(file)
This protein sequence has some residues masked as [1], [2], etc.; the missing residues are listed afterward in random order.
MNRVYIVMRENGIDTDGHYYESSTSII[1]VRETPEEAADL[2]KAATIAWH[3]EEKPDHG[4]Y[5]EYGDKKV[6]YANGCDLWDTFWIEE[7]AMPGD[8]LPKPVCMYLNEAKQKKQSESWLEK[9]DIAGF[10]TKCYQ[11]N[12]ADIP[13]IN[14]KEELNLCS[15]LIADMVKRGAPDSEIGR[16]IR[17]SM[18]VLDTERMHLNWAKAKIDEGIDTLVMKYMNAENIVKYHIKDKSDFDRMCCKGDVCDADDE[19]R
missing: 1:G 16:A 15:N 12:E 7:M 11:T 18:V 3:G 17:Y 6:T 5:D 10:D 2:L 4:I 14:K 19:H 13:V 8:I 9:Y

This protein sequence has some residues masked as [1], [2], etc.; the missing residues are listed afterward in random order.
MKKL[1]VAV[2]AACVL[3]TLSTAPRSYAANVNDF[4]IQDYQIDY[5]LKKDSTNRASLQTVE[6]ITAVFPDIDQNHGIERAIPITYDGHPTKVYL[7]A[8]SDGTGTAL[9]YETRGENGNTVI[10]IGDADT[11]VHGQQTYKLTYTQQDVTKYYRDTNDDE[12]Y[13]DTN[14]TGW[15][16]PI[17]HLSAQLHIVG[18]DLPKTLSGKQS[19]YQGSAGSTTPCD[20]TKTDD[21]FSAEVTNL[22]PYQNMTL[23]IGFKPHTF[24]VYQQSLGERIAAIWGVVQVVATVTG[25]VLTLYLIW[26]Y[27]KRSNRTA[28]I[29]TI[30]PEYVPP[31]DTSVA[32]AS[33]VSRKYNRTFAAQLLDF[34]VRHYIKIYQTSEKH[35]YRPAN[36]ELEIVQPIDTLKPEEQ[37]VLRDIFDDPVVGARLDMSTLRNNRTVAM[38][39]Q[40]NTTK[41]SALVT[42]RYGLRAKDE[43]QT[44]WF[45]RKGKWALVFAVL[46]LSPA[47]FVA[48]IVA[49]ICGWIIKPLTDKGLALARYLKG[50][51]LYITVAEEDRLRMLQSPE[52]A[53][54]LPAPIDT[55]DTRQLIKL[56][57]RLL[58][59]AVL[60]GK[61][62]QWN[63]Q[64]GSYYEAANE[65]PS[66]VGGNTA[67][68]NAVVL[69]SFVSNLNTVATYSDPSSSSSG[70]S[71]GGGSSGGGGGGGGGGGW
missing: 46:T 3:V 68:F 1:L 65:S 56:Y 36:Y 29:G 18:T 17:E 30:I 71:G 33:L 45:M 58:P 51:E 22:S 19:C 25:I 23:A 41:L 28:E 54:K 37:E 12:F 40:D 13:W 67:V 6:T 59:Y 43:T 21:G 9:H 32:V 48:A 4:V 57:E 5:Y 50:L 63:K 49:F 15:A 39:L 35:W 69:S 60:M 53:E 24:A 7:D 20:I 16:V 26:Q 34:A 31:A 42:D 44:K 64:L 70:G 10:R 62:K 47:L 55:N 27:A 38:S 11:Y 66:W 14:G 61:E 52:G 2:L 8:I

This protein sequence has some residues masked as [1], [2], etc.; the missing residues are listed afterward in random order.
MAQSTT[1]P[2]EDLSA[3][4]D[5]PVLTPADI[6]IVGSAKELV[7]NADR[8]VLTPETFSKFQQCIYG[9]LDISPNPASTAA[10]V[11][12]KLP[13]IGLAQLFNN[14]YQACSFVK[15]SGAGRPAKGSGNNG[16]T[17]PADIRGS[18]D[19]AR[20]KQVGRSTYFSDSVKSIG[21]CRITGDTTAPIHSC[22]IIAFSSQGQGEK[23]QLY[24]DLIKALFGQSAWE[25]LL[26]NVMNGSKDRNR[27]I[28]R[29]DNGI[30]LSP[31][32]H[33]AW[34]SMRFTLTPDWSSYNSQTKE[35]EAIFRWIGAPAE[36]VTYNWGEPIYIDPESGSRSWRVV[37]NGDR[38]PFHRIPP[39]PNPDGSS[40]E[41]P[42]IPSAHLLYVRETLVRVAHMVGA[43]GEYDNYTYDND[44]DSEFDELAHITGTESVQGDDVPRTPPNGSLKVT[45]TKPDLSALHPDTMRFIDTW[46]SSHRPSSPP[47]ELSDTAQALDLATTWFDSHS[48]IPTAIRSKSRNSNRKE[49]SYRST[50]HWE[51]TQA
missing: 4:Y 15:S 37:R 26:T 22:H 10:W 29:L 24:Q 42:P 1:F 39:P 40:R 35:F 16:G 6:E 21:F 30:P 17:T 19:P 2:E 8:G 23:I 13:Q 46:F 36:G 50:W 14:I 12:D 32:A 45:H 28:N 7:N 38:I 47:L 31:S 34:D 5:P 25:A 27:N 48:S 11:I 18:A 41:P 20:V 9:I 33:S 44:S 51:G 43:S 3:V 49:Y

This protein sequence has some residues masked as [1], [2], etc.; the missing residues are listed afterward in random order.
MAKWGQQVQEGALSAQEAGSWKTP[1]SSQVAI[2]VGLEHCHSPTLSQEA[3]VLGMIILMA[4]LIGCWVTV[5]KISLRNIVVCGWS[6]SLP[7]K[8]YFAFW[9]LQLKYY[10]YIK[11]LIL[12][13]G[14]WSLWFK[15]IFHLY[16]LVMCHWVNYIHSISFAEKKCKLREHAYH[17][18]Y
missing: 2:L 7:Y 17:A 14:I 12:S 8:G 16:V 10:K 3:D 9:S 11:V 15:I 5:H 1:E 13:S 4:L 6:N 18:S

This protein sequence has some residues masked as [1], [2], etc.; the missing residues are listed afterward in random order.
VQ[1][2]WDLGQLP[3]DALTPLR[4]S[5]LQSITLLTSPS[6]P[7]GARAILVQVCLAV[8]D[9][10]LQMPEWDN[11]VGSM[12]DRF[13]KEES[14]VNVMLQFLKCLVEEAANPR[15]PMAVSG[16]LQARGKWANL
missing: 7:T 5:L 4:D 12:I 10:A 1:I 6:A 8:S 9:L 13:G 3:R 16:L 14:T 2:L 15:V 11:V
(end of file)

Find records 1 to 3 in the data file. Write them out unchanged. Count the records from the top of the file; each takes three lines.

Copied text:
This protein sequence has some residues masked as [1], [2], etc.; the missing residues are listed afterward in random order.
MNRVYIVMRENGIDTDGHYYESSTSII[1]VRETPEEAADL[2]KAATIAWH[3]EEKPDHG[4]Y[5]EYGDKKV[6]YANGCDLWDTFWIEE[7]AMPGD[8]LPKPVCMYLNEAKQKKQSESWLEK[9]DIAGF[10]TKCYQ[11]N[12]ADIP[13]IN[14]KEELNLCS[15]LIADMVKRGAPDSEIGR[16]IR[17]SM[18]VLDTERMHLNWAKAKIDEGIDTLVMKYMNAENIVKYHIKDKSDFDRMCCKGDVCDADDE[19]R
missing: 1:G 16:A 15:N 12:E 7:M 11:T 18:V 3:G 17:Y 6:T 5:D 10:D 2:L 4:I 14:K 19:H 13:V 8:I 9:Y

This protein sequence has some residues masked as [1], [2], etc.; the missing residues are listed afterward in random order.
MKKL[1]VAV[2]AACVL[3]TLSTAPRSYAANVNDF[4]IQDYQIDY[5]LKKDSTNRASLQTVE[6]ITAVFPDIDQNHGIERAIPITYDGHPTKVYL[7]A[8]SDGTGTAL[9]YETRGENGNTVI[10]IGDADT[11]VHGQQTYKLTYTQQDVTKYYRDTNDDE[12]Y[13]DTN[14]TGW[15][16]PI[17]HLSAQLHIVG[18]DLPKTLSGKQS[19]YQGSAGSTTPCD[20]TKTDD[21]FSAEVTNL[22]PYQNMTL[23]IGFKPHTF[24]VYQQSLGERIAAIWGVVQVVATVTG[25]VLTLYLIW[26]Y[27]KRSNRTA[28]I[29]TI[30]PEYVPP[31]DTSVA[32]AS[33]VSRKYNRTFAAQLLDF[34]VRHYIKIYQTSEKH[35]YRPAN[36]ELEIVQPIDTLKPEEQ[37]VLRDIFDDPVVGARLDMSTLRNNRTVAM[38][39]Q[40]NTTK[41]SALVT[42]RYGLRAKDE[43]QT[44]WF[45]RKGKWALVFAVL[46]LSPA[47]FVA[48]IVA[49]ICGWIIKPLTDKGLALARYLKG[50][51]LYITVAEEDRLRMLQSPE[52]A[53][54]LPAPIDT[55]DTRQLIKL[56][57]RLL[58][59]AVL[60]GK[61][62]QWN[63]Q[64]GSYYEAANE[65]PS[66]VGGNTA[67][68]NAVVL[69]SFVSNLNTVATYSDPSSSSSG[70]S[71]GGGSSGGGGGGGGGGGW
missing: 46:T 3:V 68:F 1:L 65:S 56:Y 36:Y 29:G 18:T 17:E 30:I 71:G 33:L 45:M 58:P 51:E 22:S 19:C 25:I 23:A 41:L 28:E 54:K 37:E 12:F 40:D 13:W 67:V 6:T 59:Y 43:T 21:G 9:H 32:V 48:A 4:V 57:E 5:Y 50:L 63:K 49:F 15:A 39:L 35:W 69:S 60:M 53:E 24:A 7:D 20:I 16:V 26:Q 34:A 31:A 42:D 44:K 64:L 70:G 10:R 62:K 47:L 55:N 27:A 38:S 11:Y 66:W 14:G 61:E 52:G 2:L 8:I

This protein sequence has some residues masked as [1], [2], etc.; the missing residues are listed afterward in random order.
MAQSTT[1]P[2]EDLSA[3][4]D[5]PVLTPADI[6]IVGSAKELV[7]NADR[8]VLTPETFSKFQQCIYG[9]LDISPNPASTAA[10]V[11][12]KLP[13]IGLAQLFNN[14]YQACSFVK[15]SGAGRPAKGSGNNG[16]T[17]PADIRGS[18]D[19]AR[20]KQVGRSTYFSDSVKSIG[21]CRITGDTTAPIHSC[22]IIAFSSQGQGEK[23]QLY[24]DLIKALFGQSAWE[25]LL[26]NVMNGSKDRNR[27]I[28]R[29]DNGI[30]LSP[31][32]H[33]AW[34]SMRFTLTPDWSSYNSQTKE[35]EAIFRWIGAPAE[36]VTYNWGEPIYIDPESGSRSWRVV[37]NGDR[38]PFHRIPP[39]PNPDGSS[40]E[41]P[42]IPSAHLLYVRETLVRVAHMVGA[43]GEYDNYTYDND[44]DSEFDELAHITGTESVQGDDVPRTPPNGSLKVT[45]TKPDLSALHPDTMRFIDTW[46]SSHRPSSPP[47]ELSDTAQALDLATTWFDSHS[48]IPTAIRSKSRNSNRKE[49]SYRST[50]HWE[51]TQA
missing: 4:Y 15:S 37:R 26:T 22:H 10:W 29:L 24:Q 42:P 1:F 39:P 40:R 35:F 16:G 6:E 21:F 30:P 17:T 19:P 2:E 8:G 23:I 13:Q 46:F 36:G 50:W 14:I 12:D 32:A 45:H 28:N 7:N 38:I 47:L 31:S 34:D 5:P 25:A 27:N 48:S 11:I 18:A 41:P 20:V 9:I 33:S 44:S 51:G 43:S 3:V 49:Y